Staunton, January 11 – North Caucasians have long relied on informal family-based systems for resolving disputes, but by attempting to exploit these systems to punish his enemies, Ramzan Kadyrov is discrediting that system and thus opening the way for Chechens to resolve disputes not on the basis of those traditions but on those of Islam.
Konstantin Kazenin, a longtime specialist on the North Caucasus at the Russian Presidential Academy of the National Economy and State Administration, offers that conclusion on his Facebook page (facebook.com/konstantin.kazenin/posts/932128976873785?fref=nf).
His argument is important not only because it shows that some of the measures that the Chechen leader has adopted will be counterproductive but also because it provides yet another reason why those who believe Russian interests in the North Caucasus and more generally require Kadyrov’s ouster, despite his symbiotic closeness with Vladimir Putin.
Kadyrov’s much-quoted statement that he plans to follow what he describes as the customary practice in Chechnya of having family members bear responsibility for the actions of any one of them and that he will use “all resources, law, tradition, and religion” to achieve this goal of the state has some “really important” byproducts, Kazenin says.
The Chechen leader puts “alongside law, religion and tradition.” That does not mean that one is replacing the other but rather that “each occupies a definite niche” in the lives of the peoples of the North Caucasus. Treating them as if one can replace another or be put in its service is simply not the case.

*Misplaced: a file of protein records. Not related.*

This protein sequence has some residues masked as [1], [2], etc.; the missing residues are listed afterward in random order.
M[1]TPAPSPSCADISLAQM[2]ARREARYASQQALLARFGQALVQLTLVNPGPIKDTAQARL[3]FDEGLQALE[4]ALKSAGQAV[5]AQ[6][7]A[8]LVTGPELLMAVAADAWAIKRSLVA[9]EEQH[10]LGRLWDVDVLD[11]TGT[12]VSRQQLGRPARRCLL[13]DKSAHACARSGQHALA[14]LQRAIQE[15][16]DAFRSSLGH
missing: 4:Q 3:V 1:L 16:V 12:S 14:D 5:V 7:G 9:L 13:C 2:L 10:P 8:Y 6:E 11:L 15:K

Traditional law is extremely important in Chechnya and Ingushetia and somewhat less so in Daghestan, the Moscow scholar says. Based on family and clan ties, it imposes tight control over the behavior of all: if someone does something that offends the family or clan, he or she must either stop doing so or risk expulsion from these key social networks.
That is what Kadyrov is trying to exploit, Kazenin says, but by seeking to put traditional law in the service of the state, he is “very seriously modifying” it because “traditional law in the Caucasus is about relations of families AMONG THEMSELVES and not with the authorities or at the dictate of the authorities.”
“The most important element is the freedom of decisions taken by each side,” the Moscow scholar continues. Traditional law can work “only as a result of the independent decision of the elders of each family group without the interference of any powers that be in these decisions.”
According to Kazenin, “in general all relationships which traditional law regulates are profoundly ‘horizontal’ – that is, among people, among families, among rural communities but not between the individual and state power.” Ignoring that reality puts both traditional law and state power at risk.
When Chechens and others see traditional rules becoming a tool of the state, “attitudes toward it among ordinary residents of Chechnya logically will deteriorate,” he writes; and that will mean that “informal regulation on the basis of tradition will give way to informal regulation on the basis of Islam.”
This carries with it “one serious risk,” Kazenin says. There are many people who will claim to speak in the name of Islam and “among them, conflicts will begin.” Unfortunately, he points out, “there is practically no ability to resolve intra-Islamic conflicts in present-day Chechnya.”
Some experience in that regard exists in Daghestan and in Ingushetia, worked out, Kazenin continues, “sometimes with the participation of the authorities and sometimes without,” and thus keeps most of the potential participants in such disputes within a common legal field – or at least, these arrangements promise to do that.
But “in Chechnya,” he concludes, “the present-day religious policy based on the total support of only one of the branches of local Islam has not allowed for the development of such habits at all.”
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